Dangerous to Know & Love(7) by Jane Harvey-Berrick

He gave her a small smile, and gently slid his hand free, dropping it to his lap.

Embarrassed, she pulled her hand back, too, and they both sipped at their coffee to have something to do – something that would alleviate the ghastly silence.

“So… you can lip read?” she said, at last.

He nodded, watching her face.

“Is that... is that why you don’t take notes during lectures?”

He nodded again. “If I tried to take notes, I’d miss half the lecture.”

“But isn’t that really hard?”

He shrugged. “I’m pretty good at remembering stuff: I write the notes up later. They offered me computer-assisted real-time captioning, but… I’d rather do it my way.”

“So your tutors know?”

“Yeah.”

“Anyone else?”

“At school? Only you.”

“I don’t understand – why are you trying to keep it secret? It’s not something to be ashamed of? I mean, you’ve done amazing to get this far…”

“Don’t!” he snarled. “Don’t f**king patronize me!”

“I wasn’t! I…”

“Yes, you f**king were. You’re just like all the rest. I’ve ‘done amazing’ – is that what you said? Why should it be any more ‘amazing’ for me to go to college? I’m deaf, not stupid.”

It was the first time either of them had said the word, and Lisanne blanched.

“I didn’t mean it like that! I’m sorry, I…”

She stared into her coffee cup and felt tears sting the back of her eyes. She couldn’t seem to say anything without making it worse. She couldn’t imagine how hard it must have been for him. She knew how tough she was finding college, but at least she was normal. Then she hated herself for thinking like that. Even so, his challenges must be so much harder than her own. And then she realized how terribly lonely it must be – not to be able to join in a group conversation, not to be able to talk about the latest songs or bands, not overhearing the funny or weird remarks other people made, not to be able to play her violin, not to be able to hear her own voice, her own singing. She couldn’t imagine life without her music, without sounds.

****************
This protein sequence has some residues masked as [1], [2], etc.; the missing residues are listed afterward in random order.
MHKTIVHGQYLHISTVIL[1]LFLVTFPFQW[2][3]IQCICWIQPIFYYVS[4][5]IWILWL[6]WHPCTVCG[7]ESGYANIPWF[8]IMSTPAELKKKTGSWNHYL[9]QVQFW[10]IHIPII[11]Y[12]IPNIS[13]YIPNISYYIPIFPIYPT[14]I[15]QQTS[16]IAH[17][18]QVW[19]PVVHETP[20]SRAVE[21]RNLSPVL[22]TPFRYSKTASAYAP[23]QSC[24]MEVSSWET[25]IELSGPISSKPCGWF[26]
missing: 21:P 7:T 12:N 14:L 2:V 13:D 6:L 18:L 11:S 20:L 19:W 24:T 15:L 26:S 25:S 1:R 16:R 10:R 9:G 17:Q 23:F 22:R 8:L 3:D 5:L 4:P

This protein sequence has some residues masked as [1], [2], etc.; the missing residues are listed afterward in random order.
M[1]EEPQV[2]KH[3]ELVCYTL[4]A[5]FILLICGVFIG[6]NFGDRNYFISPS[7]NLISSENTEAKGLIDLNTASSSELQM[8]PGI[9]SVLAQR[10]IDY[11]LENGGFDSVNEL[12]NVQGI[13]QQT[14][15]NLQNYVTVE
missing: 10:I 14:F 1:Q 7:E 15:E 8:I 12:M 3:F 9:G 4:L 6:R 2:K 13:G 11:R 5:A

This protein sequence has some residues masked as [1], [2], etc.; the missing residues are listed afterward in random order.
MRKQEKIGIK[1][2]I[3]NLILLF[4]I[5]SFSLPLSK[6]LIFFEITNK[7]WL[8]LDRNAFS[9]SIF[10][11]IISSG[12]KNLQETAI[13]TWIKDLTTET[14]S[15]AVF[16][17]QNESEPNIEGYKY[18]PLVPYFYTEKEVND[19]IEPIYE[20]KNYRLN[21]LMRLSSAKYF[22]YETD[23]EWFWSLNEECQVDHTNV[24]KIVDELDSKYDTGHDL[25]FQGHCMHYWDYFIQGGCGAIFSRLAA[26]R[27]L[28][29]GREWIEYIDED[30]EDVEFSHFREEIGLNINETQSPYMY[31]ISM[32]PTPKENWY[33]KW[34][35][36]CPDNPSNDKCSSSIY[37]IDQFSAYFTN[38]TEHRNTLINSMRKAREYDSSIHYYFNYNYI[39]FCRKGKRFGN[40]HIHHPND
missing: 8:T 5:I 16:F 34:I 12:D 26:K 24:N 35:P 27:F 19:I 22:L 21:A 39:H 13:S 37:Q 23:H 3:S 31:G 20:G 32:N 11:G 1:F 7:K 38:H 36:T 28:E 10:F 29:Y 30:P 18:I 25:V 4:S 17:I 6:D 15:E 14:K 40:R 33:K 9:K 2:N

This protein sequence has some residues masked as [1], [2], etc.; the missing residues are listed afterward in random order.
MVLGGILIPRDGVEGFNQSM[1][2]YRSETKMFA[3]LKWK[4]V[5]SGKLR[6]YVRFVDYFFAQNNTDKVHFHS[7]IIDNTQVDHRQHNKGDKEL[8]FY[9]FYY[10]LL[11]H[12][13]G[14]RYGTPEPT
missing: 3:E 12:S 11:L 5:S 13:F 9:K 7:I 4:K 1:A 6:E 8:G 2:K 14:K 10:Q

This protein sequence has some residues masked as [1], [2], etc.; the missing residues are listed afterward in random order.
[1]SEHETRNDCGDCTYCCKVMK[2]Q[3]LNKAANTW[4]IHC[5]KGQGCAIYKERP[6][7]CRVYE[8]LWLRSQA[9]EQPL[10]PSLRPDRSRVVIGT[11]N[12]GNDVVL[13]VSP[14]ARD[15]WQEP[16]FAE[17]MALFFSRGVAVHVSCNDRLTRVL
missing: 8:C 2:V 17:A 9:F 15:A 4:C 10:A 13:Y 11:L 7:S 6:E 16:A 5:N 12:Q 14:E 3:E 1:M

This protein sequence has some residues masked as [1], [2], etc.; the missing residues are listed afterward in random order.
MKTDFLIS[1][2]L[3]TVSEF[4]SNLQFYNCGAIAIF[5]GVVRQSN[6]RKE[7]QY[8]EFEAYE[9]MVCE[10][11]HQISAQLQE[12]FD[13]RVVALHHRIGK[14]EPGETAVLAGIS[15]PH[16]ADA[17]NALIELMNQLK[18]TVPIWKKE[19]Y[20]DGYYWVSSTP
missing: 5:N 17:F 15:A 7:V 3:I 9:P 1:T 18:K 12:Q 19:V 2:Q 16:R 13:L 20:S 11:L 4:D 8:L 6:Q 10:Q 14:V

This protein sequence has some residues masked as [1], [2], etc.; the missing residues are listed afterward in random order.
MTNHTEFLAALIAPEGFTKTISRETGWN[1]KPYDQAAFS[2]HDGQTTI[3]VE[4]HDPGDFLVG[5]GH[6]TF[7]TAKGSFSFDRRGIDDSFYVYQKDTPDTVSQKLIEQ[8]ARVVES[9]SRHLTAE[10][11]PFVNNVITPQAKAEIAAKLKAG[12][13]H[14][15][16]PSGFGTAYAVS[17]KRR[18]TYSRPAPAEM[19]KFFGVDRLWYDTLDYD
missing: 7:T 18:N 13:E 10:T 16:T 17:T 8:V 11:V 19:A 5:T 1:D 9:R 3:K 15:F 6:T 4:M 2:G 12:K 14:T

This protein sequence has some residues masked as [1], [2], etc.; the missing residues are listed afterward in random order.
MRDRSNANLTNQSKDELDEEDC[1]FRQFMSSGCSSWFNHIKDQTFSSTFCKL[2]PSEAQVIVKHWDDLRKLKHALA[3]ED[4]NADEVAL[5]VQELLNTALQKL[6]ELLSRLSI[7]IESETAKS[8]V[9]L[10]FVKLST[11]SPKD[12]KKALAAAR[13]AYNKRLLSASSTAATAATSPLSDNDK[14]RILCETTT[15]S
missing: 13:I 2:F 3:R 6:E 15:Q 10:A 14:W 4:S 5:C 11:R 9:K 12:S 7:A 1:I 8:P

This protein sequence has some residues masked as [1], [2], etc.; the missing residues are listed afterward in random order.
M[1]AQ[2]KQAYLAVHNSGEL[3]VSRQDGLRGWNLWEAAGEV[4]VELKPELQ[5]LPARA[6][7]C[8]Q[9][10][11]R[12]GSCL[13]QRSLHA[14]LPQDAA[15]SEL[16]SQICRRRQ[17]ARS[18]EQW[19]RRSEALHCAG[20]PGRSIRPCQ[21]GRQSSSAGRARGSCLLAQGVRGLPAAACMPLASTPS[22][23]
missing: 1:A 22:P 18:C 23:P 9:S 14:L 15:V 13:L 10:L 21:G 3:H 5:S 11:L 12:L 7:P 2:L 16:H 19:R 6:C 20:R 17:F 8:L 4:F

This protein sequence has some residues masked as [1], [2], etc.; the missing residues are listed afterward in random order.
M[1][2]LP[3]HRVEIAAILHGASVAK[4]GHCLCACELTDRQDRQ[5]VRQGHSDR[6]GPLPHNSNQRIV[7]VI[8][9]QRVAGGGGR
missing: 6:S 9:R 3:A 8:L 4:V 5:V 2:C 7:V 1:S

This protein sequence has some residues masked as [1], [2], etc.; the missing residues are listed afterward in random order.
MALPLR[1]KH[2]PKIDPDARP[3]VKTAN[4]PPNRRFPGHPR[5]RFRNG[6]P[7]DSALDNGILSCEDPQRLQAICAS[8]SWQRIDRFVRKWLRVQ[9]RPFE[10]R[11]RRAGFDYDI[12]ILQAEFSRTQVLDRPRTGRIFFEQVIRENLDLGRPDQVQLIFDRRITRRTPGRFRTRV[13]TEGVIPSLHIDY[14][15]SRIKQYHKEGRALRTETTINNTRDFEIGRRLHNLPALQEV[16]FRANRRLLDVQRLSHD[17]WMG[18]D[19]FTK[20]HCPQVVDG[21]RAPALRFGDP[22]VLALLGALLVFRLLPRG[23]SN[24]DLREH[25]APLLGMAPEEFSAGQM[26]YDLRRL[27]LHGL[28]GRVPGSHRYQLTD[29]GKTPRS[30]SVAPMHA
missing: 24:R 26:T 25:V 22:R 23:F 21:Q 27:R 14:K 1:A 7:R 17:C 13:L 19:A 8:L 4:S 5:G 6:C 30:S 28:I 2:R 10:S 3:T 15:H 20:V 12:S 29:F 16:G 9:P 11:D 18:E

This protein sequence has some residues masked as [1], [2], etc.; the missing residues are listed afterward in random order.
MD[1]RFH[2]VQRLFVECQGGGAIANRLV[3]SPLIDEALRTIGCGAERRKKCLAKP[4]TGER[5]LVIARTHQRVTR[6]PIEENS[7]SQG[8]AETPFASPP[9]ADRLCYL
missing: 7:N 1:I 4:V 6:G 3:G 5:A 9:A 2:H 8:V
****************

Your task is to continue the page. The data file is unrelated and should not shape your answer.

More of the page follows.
But that was the reality of Daniel’s life. No wonder he wrapped himself in a façade of hostility, trying to keep everyone away from him.

“I saw you dancing at the club,” she said, suddenly remembering his dirty dancing, and feeling confused, “with your girlf… with that girl. How did you…?”

He smiled tightly. “I can feel it,” he said. “I can feel the beat of the music through the floor, the vibrations. No one ever notices… that I’m deaf… when I’m in a club – no one can hear for shit in those places either. I fit right in. It’s the one place you could say I have an advantage. Other people have to shout to be heard – I can read their lips.”

His tone was biting.

“Can you… um… can you hear anything at all? I was just wondering because you sound so…”